…to be unresponsive!
About two years ago, when I first interviewed Barbara Corcoran, I was amazed to experience first-hand that she answered her own phone and dialed her own numbers when she needed to be on a call. Realistically, she probably can’t do that 100% of the time, but the intent was there.
I don’t reach out to people unnecessarily, but when I do, there’s usually a good reason. I make the same assumption about anyone who is calling me.
There is nothing more impolite and disrespectful than someone having to leave more than 2 messages, one email, and wait, only never to get a response.
I return every call…
(The average call takes 2 minutes).
I respond to every email…
(The average email takes 30 seconds to write).
And whenever I can…I send a handwritten note!
When I’m extremely busy, it takes me longer to respond than I’d like – but I still respond. I never know where that next call is going to lead me. I never make a predetermination of where a new business relationship is coming from.
Being responsive is common sense as much as it is good business practice
Recently, there has been a surge of new real estate brokerage companies opening in the city. Exciting times indeed! The major disappointment for me is their common goal of aiming to become “the biggest in the business”. I wonder if it is the hope of a future merger or an acquisition that drives this direction.
Once again, I seem to be the contrarian and subscribe to Seth Godin’s prescribed business model. When I spoke to Barbara Corcoran a few years ago, she alluded to the fact that the future of real estate belongs to the boutique firms – ironic, indeed.
Through my eyes, the real estate business is qualitative, not quantitative.
More is less.
Less is more.
Small is powerful, innovative and creative.
Big is predictable, clumsy and inconsistent.
When our clients want something, we like to react – quickly!
It is far easier for us to act and adapt swiftly because we are unencumbered by a heavy load. An obstacle course is easier to navigate if you are nimble – 10,000 Pound Gorillas are heavy and can’t maneuver that easily.
History has shown that layers create bureaucracies, which in turn become inefficient. This makes everything political and hierarchal. When I want service, I don’t want to wait for a directive to trickle down from the top, watered down and filtered by other people not connected to the root. I like to speak to and get a response directly from the source because it is quicker, and more accurate.
The world keeps moving faster and we are living in the “now” generation. To be big and slow is risky and today’s consumer shouldn’t have to tolerate these inefficiencies. We should be able to deliver what you want, when you want it – and create innovative mechanisms to achieve your requests “now”.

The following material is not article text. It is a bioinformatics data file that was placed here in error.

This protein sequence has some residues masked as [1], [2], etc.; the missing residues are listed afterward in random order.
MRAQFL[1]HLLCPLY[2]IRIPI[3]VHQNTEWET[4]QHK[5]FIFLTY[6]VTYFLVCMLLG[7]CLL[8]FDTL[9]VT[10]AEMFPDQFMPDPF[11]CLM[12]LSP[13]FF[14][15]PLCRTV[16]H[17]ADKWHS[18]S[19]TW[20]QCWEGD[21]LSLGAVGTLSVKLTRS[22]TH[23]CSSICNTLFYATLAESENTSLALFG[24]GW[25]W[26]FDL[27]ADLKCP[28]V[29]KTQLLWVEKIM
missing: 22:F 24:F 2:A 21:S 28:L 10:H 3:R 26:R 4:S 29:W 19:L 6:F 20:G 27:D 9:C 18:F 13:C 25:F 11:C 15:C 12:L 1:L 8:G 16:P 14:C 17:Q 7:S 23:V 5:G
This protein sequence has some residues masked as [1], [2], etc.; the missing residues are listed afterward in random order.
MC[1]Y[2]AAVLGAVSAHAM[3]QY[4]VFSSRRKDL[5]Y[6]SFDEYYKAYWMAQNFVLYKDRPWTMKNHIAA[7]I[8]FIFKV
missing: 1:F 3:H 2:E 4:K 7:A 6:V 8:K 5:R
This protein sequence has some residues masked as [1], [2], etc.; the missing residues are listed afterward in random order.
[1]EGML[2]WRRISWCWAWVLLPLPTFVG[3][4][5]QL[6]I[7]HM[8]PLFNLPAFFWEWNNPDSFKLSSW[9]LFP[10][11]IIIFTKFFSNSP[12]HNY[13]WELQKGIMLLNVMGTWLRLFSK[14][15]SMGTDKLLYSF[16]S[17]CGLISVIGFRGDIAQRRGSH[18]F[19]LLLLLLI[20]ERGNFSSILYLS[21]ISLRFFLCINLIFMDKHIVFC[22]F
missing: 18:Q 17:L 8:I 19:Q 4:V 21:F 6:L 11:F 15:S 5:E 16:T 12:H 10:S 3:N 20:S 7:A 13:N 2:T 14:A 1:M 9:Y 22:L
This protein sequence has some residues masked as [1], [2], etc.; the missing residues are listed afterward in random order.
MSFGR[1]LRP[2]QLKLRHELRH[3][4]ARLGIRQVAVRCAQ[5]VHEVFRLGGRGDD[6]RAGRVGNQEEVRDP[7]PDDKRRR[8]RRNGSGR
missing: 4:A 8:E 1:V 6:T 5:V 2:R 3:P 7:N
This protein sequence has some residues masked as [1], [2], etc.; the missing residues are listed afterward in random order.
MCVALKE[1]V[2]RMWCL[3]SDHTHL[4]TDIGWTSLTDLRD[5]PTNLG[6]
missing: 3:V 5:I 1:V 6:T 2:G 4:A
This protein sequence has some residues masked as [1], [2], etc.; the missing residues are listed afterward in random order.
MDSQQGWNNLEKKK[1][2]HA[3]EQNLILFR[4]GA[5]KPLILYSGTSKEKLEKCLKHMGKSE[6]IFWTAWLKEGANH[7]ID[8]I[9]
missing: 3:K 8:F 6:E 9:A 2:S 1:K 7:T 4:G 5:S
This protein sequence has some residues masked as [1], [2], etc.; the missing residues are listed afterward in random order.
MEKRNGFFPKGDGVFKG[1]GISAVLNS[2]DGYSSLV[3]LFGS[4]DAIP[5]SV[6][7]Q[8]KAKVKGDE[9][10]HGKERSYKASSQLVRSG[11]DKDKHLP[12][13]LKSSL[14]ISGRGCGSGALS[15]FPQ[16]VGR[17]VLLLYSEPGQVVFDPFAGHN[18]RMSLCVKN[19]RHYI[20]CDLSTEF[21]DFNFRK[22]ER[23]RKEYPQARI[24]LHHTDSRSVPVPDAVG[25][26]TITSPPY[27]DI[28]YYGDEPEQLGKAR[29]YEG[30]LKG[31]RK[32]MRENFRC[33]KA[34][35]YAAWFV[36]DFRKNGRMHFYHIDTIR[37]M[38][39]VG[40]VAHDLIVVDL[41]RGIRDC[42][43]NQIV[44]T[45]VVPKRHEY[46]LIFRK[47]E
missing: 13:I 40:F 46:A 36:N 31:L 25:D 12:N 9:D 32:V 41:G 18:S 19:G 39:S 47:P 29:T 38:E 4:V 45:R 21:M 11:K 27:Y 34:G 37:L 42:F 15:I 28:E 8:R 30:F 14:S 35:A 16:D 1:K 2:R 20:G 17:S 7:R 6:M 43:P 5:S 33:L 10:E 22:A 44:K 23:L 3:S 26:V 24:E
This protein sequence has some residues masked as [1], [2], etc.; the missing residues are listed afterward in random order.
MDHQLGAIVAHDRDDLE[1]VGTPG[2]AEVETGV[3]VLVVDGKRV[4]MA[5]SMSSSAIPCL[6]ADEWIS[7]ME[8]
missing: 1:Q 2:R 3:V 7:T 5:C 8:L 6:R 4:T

David brought down Goliath with simple innovation, speed and the accuracy that his size afforded him.
In 1973, Barbara Corcoran created what was eventually to become New York City’s top real estate brokerage company. Her entrepreneurial mind, common sense approach to building a business, creativity and tenacity set her apart from the field. She sold the company seven years ago and started applying her creativity and knowledge into other endeavors. She has written two books and is widely considered a pre-eminent expert in the real estate and business world. I had the pleasure of speaking with her about the company she created and eventually sold and the general market.
Shaun: What was the most challenging part of starting your real estate brokerage company?
Barbara: Coming up with the cash, absolutely, because I was working as a waitress at the time and I lived off of what I earned in tips. Coming up with the cash to start any business was a major obstacle. But fortunately, my (what was soon to be boyfriend), came into the diner. I met him and he gave me the cash to start a brokerage firm. A thousand dollars.
Shaun: That’s a great story.
Barbara: That was a stroke of good luck.
Shaun: So you never became a real estate agent? You started your own company immediately and you never went to work for a firm?
Barbara: I started my brokerage firm in New Jersey immediately because my boyfriend had a friend who was an attorney, and as an attorney he was able to license me. So I just went and took the test. In those days, you have to appreciate 35 years ago, there were no barrier entries at all. If you could walk and talk you could pass the test. And I could do both, so I sailed through it.
Shaun: Is it any different now?
Barbara: Of course. It’s a pain in the neck now. In New Jersey, in New York, any state. Top of the list of course is California where fifteen years after I went to California five times to attend the courses I failed my brokers license five times in a row. I never got to move to California because I already had the Corcoran Group. I wanted to just move to California to just start all over again, but I couldn’t because I couldn’t pass the damn exam. In answer to your question; “Is it more difficult today?” It’s more difficult in terms of education, because you have to take courses and pass the exam, which is a pain in the neck. (more…)